Format: Global Grey free PDF, epub, Kindle ebook
Pages (PDF): 87
Publication Date: 1885
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The Ananga Ranga (Stage of Love) or Kamaledhiplava (Boat in the Sea of Love) is an Indian sex manual written by Kalyana malla in the 15th or 16th century. The poet wrote the work in honor of Lad Khan, son of Ahmed Khan Lodi. He was related to the Lodi dynasty, which from 1451 to 1526 ruled from Delhi. Later commentators have said it is aimed specifically at preventing the separation of a husband and wife. This work is often compared to the Kama Sutra, on which it draws. It was translated into English in the year 1885, under the editorship of Richard Francis Burton and consequently burnt by his wife Isabel Burton in the weeks following his death.
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MAY you be purified by Parvati who coloured the nails of her hands, which were white like the waters of Ganges, with lac after seeing the fire on the forehead of Shambhu; who painted her eyes with collyrium after seeing the dark hues of Shambhu's neck and whose body-hair stood erect (with desire) after seeing in a mirror the ashes on Shambhu's body.
I invoke thee, O Kamadeva! thee the sportive; thee, the wanton one, who dwellest in the hearts of all created beings;
Thou instillest courage in time of war; thou destroyedst Sambar' A'sura and the Rakshasas; thou sufficest unto Rati , and to the loves and pleasures of the world;
Thou art ever cheerful, removing uneasiness and overactivity, and thou givest comfort and happiness to the mind of man.
King Ahmad was the ornament of the Lodi House. He was a Sea, having for waters the tears shed by the widows of his slaughtered foes, and he rose to just renown and wide-spread fame. May his son Lada Khan, versed in the Kama Shastra, or Scripture of Love, and having his feet rubbed with the diadems of other kings, be ever victorious!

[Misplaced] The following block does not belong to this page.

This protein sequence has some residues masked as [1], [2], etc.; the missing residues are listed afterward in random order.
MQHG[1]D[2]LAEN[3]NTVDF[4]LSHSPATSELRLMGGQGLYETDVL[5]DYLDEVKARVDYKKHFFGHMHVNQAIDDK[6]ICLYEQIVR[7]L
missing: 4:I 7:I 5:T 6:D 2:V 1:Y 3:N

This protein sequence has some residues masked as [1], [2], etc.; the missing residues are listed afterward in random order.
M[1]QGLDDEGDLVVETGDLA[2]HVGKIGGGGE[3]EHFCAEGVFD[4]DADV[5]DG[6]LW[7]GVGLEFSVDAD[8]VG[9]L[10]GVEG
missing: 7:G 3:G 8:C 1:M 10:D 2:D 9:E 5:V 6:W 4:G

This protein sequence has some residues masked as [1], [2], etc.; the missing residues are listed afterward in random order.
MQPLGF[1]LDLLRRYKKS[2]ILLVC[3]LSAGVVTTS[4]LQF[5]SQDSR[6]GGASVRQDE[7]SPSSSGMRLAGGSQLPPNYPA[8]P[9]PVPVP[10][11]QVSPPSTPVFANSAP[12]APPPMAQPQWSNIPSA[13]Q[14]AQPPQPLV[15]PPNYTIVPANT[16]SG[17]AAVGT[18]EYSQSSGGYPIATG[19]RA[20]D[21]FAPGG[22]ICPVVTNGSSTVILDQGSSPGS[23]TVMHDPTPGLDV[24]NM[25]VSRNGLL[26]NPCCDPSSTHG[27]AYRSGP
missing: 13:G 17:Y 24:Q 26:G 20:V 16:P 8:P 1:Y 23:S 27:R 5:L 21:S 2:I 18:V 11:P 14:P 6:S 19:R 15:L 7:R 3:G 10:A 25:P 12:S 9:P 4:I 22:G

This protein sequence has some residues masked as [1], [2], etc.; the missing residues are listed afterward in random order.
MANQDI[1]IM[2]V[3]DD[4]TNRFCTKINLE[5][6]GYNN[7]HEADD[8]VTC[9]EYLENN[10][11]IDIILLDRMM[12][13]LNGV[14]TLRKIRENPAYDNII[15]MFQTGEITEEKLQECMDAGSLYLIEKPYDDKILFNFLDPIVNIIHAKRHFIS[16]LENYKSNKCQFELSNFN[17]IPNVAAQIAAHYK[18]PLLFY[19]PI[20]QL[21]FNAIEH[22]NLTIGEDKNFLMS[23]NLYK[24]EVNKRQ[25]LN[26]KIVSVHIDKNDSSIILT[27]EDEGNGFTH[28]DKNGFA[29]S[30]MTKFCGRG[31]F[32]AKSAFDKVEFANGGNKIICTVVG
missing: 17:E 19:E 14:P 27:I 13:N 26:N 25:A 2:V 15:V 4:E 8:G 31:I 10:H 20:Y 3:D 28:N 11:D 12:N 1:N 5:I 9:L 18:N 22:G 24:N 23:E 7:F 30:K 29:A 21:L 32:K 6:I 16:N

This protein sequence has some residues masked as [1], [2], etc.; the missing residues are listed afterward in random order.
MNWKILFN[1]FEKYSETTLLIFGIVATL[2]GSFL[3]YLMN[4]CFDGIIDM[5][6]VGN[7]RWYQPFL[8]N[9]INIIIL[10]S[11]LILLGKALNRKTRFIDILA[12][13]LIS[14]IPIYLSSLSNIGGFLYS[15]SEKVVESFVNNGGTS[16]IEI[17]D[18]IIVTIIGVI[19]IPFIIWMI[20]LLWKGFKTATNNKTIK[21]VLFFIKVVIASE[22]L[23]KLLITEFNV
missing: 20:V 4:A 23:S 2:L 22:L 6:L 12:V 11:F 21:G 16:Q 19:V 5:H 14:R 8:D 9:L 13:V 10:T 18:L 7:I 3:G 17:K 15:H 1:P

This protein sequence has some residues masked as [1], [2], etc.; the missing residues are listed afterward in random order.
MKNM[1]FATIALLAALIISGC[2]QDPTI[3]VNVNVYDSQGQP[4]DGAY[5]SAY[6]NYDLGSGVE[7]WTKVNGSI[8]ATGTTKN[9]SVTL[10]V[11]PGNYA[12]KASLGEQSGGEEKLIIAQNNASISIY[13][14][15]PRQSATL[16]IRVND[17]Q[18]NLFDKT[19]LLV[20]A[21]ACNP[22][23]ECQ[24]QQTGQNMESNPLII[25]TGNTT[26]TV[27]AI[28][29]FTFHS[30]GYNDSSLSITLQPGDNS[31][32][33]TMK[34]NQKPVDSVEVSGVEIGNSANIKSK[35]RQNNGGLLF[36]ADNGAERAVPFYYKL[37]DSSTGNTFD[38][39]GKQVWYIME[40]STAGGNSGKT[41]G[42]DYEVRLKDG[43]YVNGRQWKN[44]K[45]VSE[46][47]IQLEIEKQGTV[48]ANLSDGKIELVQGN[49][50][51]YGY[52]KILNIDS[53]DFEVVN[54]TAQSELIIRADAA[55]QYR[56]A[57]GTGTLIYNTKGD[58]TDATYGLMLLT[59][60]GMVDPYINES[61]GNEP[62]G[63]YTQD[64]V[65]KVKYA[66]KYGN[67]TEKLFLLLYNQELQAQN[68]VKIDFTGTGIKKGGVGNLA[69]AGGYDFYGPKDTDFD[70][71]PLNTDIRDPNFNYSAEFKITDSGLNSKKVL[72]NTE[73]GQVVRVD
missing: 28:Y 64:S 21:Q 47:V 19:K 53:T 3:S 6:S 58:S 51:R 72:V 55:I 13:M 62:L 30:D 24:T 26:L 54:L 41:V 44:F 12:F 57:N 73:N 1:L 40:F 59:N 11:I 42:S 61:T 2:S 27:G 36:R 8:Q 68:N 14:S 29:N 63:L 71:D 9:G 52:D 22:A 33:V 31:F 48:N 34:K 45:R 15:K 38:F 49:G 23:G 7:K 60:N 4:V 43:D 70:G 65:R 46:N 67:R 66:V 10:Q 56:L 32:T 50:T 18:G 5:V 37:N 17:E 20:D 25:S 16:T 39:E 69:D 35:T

The great princely sage and arch-poet, Kalyana Malla versed in all the arts, after consulting many wise and holy men, and having examined the opinions of many poets, and extracted the essence of their wisdom, composed, with a view of pleasing his sovereign, a work which was called Ananga Ranga . May it ever be appreciated by the discerning, for it hath been dedicated to those who are desirous of studying the art and mystery of man's highest enjoyment, and to those who are best acquainted with the science and practice of dalliance and love-delight.
It is true that no joy in the world of mortals can compare with that derived from the knowledge of the Creator.
Second, however, and subordinate only to this, are the satisfaction and pleasure arising from the possession of a beautiful woman. Men, it is true, marry for the sake of undisturbed congress, as well as for love and comfort, and often they obtain handsome and attractive wives.
But they do not give them plenary contentment, nor do they themselves thoroughly enjoy their charms. The reason of which is, that they are purely ignorant of the Scripture of Cupid, the Kama Shastra; and, despising the difference between the several kinds of women, they regard them only in an animal point of view.
Such men must be looked upon as foolish and unintelligent; and this book is composed with the object of preventing lives and loves being wasted in similar manner, and the benefits to be derived from its study are set forth in the following verses:--
"The man who knoweth the Art of Love, and who understandeth the thorough and varied enjoyment of woman;
"As advancing age cooleth his passions, he learneth to think of his Creator, to study religious subjects, and to acquire divine knowledge: "Hence he is freed from further transmigration of souls; and when the tale of his days is duly told, he goeth direct with his wife to the Svarga (heaven)."
And thus all you who read this book shall know how delicious an instrument is woman, when artfully played upon; how capable she is of producing the most exquisite harmony; of executing the most complicated variations and of giving the divinest pleasures.
Finally, let it be understood that every Shloka (stanza) of this work has a double signification, after the fashion of the Vedanta, and may be interpreted in two ways, either mystical or amatory.